Boosted by the recent success of the Freddie Mercury biopic Bohemian Rhapsody, Queen's iconic song of the same name is aging gracefully — to say the least. On Monday (Dec. 10), Universal Music Group (UMG) announced the song is officially the most-streamed track from the 20th century, achieving more than 1.6 billion global streams.
That qualification also makes it the most-streamed classic rock song of all time, edging out Nirvana's "Smells Like Teen Spirit," Guns N' Roses' "Sweet Child O'Mine" and "November Rain" and a-ha's "Take on Me" in both categories. The ranking considers all registered streams on global on-demand streaming services including Spotify, Apple Music, Deezer and others, as well as streams from official song or video streams on YouTube.
Queen guitarist and founding member Brian May said in a statement, "So the River of Rock Music has metamorphosed into streams! Very happy that our music is still flowing to the max!"
Added Lucian Grainge, chairman and CEO of UMG: "'Bohemian Rhapsody' is one the greatest songs by one of the greatest bands in history. We are so proud to represent Queen and are thrilled to see the song still inspiring new fans around the world more than four decades after its release. My congratulations to Queen and [manager] Jim Beach on an incredible achievement that is a testament to the enduring brilliance of Queen."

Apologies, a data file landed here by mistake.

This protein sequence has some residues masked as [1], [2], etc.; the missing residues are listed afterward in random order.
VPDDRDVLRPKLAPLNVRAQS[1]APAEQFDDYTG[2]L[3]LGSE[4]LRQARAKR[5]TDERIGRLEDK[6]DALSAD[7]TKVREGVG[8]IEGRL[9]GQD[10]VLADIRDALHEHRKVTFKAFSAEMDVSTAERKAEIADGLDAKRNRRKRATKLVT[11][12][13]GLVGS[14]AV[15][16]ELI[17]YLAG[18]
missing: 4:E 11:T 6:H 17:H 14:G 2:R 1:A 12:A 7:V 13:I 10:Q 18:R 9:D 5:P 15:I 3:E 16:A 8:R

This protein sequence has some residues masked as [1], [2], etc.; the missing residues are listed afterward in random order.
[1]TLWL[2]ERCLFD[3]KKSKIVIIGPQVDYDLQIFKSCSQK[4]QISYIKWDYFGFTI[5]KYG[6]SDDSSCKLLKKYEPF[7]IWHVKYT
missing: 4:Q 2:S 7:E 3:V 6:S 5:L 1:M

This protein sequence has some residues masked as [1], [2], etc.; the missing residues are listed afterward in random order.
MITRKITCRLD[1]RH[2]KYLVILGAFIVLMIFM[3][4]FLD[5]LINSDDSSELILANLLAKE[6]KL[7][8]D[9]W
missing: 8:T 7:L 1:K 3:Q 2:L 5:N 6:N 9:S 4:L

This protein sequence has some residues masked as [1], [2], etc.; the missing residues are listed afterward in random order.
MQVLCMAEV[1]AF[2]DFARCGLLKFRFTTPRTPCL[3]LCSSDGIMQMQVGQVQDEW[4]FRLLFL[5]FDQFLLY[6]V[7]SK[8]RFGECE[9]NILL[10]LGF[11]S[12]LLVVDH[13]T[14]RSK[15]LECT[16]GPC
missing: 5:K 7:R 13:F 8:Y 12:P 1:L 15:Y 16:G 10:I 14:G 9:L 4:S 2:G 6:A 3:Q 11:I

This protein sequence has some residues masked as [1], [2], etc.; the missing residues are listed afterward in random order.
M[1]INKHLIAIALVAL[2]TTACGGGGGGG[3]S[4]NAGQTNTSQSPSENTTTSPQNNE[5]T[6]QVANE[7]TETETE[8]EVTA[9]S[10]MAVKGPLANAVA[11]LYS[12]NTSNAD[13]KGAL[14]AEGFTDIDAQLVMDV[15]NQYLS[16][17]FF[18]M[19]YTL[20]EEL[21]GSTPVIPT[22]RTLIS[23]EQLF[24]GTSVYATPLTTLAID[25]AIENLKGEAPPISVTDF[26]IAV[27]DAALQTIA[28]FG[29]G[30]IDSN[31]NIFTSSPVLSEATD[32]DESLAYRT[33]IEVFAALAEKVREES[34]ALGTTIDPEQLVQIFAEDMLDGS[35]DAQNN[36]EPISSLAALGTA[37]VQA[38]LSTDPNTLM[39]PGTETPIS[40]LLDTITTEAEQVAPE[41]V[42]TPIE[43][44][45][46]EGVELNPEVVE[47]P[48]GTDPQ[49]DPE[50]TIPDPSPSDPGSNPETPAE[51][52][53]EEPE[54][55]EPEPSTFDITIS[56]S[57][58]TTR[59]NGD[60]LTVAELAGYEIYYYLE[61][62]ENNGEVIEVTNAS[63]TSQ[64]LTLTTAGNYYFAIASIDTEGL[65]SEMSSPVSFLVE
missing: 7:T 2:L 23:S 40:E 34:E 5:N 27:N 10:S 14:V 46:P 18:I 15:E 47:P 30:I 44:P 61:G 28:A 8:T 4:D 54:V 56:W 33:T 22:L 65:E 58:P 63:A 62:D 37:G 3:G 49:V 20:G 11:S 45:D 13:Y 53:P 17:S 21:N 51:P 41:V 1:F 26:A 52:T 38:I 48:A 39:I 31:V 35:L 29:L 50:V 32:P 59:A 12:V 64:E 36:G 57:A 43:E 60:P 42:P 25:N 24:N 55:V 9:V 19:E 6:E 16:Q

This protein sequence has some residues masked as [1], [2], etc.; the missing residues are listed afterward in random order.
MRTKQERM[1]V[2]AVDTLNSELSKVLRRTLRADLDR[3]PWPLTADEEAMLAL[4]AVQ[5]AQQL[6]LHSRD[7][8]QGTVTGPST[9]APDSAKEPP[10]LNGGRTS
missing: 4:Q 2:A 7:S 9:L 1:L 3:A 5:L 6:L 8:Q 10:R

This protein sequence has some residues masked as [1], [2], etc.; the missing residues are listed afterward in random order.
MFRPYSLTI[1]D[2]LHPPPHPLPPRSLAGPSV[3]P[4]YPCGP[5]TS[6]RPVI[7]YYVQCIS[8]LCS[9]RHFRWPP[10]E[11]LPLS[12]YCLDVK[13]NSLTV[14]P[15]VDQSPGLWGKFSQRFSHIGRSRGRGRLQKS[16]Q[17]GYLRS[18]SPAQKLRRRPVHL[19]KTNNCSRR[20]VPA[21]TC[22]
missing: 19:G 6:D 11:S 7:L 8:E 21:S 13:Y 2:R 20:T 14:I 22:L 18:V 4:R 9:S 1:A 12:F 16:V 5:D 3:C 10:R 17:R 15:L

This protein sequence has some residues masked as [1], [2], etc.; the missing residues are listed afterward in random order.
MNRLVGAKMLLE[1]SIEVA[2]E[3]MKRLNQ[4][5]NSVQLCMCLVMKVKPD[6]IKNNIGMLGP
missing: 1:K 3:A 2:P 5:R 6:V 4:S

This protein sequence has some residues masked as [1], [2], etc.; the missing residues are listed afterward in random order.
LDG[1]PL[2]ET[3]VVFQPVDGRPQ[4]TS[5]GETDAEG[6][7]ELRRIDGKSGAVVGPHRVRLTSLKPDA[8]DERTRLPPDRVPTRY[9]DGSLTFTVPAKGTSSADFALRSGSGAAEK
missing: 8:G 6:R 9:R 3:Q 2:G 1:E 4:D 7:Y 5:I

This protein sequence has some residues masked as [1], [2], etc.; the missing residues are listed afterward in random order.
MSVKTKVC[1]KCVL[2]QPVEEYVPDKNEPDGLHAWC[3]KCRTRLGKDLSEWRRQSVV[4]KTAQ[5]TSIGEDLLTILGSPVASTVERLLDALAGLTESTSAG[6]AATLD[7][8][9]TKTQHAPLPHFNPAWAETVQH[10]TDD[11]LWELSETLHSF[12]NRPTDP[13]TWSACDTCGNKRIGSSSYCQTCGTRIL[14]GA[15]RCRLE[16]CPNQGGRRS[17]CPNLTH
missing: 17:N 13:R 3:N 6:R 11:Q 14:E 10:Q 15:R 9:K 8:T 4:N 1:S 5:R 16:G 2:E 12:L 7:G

Since its release in 1975 with the album A Night at the Opera, "Bohemian Rhapsody" has proven a resilient hit. On May 9, 1992, it peaked at No. 2 on the Hot 100 chart, more than 16 years after its original release, thanks to the success of the movie Wayne’s World and its head-banging sequence to the song. In 2004, "Bohemian Rhapsody" was inducted into the Grammy Hall of Fame.
Last month, following the release of Bohemian Rhapsody, the song re-entered the Hot 100 at No. 33, marking its third appearance on the chart. It also landed at No. 41 on the Streaming Songs chart with a 77 percent surge to 13.3 million U.S. streams on the chart dated Nov. 17.
According to a UMG spokesperson, the label and its teams around the world actively promoted discovery across streaming platforms to introduce the song to new fans around the world in the streaming era, more than 40 years after its original release.